Any spellcasters, for effects at the Birthright scale of effect (holdings and realm magic), must choose one of the 4 types of realm magic they will cast - and this determines what their holding(s) is/(are) based on. Most Clerics and Priests will be based on Divine or outer planar magic oriented, and thus cast Divine Realm spells via Temple holdings (or perhaps Faith). Druids, Rangers, and the like will be based on Nature magic, and can cast primordial realm spells in a similar manner as per the rules of Druids from Birthright (combining uncontrolled Source or Temple holdings, in addition to any they personally control). The "classical arcanists" and psionicits have more choices because they could philosophically base their casting on "people magic" - tapping the divine spark of the masses, soul magic, life force magic, etc. (*=see note), and thus have source holdings where the maximum is based on the province level rather than the source level, or they could be Nature (or some versions of High Arcane) who have source holdings based on traditional birthright source holdings where the maximum is linked to the source level of a province. These two source "flavors" will not, however, be seperate split holdings like with the guild-trade or law-manor holdings, but they will be competing for the same "slots" where the maximum overall number of levels of both kind is based on the higher of either the province or source potential, but each individual kind is limited by the respective level. Thus they will be competing both for holding slots and over whether or not to develop a province.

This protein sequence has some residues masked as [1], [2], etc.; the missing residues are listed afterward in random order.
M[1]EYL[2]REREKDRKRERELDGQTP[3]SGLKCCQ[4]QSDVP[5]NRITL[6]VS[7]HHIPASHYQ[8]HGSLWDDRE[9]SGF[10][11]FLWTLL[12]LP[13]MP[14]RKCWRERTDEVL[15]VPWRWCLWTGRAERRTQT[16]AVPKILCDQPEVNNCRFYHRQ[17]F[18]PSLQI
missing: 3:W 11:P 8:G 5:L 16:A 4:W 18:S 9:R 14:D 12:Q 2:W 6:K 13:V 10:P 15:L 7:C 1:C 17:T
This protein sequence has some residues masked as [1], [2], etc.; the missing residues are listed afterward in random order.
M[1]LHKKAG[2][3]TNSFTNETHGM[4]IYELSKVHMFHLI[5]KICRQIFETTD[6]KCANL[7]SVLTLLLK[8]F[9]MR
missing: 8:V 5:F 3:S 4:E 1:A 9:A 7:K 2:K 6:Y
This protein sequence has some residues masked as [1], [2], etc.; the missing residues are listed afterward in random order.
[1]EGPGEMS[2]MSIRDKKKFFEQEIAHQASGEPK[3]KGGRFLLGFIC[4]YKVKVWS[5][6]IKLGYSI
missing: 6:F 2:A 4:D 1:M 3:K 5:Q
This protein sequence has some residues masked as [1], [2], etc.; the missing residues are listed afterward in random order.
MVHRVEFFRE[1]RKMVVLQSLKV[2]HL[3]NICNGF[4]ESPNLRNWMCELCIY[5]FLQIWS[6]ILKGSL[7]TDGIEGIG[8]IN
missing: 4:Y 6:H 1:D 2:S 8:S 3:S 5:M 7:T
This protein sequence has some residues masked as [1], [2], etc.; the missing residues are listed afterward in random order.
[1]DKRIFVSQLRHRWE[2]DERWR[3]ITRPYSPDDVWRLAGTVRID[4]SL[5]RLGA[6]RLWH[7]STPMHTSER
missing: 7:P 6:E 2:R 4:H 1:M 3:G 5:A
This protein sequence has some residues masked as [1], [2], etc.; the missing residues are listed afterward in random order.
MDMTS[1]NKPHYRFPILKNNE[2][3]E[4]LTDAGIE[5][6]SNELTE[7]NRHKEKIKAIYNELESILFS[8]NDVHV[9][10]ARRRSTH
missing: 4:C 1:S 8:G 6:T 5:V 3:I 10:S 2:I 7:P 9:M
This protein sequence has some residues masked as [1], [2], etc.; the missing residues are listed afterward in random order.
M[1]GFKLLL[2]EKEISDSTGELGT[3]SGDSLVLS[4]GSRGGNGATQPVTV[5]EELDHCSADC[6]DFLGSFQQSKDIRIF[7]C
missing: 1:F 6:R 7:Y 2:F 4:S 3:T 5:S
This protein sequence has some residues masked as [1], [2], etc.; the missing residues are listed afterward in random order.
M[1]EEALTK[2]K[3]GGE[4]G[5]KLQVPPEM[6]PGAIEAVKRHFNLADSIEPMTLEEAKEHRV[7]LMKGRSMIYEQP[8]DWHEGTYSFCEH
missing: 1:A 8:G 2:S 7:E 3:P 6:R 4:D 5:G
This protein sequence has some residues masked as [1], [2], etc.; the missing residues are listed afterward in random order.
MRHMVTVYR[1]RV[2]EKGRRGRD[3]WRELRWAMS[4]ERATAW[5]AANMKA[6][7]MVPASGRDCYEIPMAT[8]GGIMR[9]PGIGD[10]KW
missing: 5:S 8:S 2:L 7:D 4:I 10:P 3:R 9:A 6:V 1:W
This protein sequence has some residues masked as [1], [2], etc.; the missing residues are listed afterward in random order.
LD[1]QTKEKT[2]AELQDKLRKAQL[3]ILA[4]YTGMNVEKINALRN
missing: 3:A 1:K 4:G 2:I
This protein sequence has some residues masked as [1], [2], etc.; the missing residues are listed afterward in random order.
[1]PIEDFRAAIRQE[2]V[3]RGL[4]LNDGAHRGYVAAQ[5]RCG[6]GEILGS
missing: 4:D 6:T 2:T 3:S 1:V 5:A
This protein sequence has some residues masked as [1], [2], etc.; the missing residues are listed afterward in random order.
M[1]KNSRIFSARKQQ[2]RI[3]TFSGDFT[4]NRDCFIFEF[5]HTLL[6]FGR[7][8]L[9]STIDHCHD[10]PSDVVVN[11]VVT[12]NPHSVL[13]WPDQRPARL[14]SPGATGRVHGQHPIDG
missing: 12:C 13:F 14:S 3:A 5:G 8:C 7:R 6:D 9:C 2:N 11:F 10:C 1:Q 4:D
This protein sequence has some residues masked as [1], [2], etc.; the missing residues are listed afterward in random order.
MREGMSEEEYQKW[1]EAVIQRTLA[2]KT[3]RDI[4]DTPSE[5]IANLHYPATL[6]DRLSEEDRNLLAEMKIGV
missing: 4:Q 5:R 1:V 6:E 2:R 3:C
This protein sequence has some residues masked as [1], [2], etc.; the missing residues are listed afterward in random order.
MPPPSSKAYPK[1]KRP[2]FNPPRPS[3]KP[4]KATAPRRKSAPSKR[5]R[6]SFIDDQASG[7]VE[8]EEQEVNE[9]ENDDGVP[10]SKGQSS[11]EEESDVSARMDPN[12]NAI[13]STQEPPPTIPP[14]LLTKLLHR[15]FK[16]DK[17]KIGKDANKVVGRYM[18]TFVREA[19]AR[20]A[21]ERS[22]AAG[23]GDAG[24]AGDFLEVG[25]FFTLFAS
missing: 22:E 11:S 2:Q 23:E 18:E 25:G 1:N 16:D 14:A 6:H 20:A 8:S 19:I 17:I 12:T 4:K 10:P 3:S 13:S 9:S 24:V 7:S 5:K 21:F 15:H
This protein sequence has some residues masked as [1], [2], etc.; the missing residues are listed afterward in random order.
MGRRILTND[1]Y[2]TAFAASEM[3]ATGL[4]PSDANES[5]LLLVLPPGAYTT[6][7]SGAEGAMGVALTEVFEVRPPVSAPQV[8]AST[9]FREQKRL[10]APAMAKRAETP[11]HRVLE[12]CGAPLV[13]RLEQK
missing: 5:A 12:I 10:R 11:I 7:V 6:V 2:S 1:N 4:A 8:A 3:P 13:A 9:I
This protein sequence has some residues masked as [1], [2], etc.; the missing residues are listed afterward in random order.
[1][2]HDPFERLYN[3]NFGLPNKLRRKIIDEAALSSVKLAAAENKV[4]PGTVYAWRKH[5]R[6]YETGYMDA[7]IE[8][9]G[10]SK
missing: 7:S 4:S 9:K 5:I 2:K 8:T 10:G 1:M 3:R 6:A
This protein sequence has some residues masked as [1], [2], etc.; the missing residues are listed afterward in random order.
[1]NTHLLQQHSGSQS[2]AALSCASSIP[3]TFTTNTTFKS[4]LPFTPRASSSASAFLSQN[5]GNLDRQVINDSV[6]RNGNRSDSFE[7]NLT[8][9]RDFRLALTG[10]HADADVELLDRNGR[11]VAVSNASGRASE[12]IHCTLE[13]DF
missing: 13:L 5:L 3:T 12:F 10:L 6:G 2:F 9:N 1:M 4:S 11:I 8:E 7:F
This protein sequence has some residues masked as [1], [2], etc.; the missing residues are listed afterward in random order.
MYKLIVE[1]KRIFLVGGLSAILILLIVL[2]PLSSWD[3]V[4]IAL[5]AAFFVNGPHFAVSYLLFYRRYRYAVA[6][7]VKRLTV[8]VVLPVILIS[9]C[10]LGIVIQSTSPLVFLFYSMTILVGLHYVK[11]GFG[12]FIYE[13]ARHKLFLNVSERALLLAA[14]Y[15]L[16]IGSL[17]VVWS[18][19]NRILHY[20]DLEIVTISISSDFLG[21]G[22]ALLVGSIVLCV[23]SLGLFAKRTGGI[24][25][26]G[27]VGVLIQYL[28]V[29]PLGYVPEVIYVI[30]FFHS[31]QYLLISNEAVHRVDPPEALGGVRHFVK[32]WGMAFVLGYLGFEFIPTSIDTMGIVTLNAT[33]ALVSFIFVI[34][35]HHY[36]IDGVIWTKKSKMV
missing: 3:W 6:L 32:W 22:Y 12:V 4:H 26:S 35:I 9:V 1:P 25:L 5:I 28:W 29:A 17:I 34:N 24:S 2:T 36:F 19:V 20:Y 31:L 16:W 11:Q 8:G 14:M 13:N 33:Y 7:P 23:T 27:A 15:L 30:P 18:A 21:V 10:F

*= not necessarily in a bad, "draining" sense, just something about the amassing of that many people has enough "mass" to fuel their magic. Though a defiler type in this sense would also be cool.

I have yet to decide what, if any, unique role's the classical arcanists should have at the manor and/or dominion level. Adding any such would be more bookkeeping and of questionable gain, as happened when I added such for Thief and Buisness types at those levels (as is likely evident from above by the de-emphasised roles, low income, and "tacked-on" nature of the rules for those types at those levels - I may yet go back and remove those rules), but I want to give them something to do at more than just the Province level. While some might be running schools and chantries, (or magic item factories) a) there is no competiton rules involved & b) that is not appropriate for all, since most either focus on increasing their personal power or serve as advisor's or specialists to the other types.

As for druid and ranger types at the lower two levels, I think they can be safely ignored, for much the same reasons I'm hesitant to give "classical-arcanists" a role at those levels combined with the fact that they are far less common. Just say some background words about them focusing on maintaining their wild lands and focusing on their own circles, though druids (and Shamans) might have a role in some nomadic or tribal groups similar to the role of cleric types at the manor level.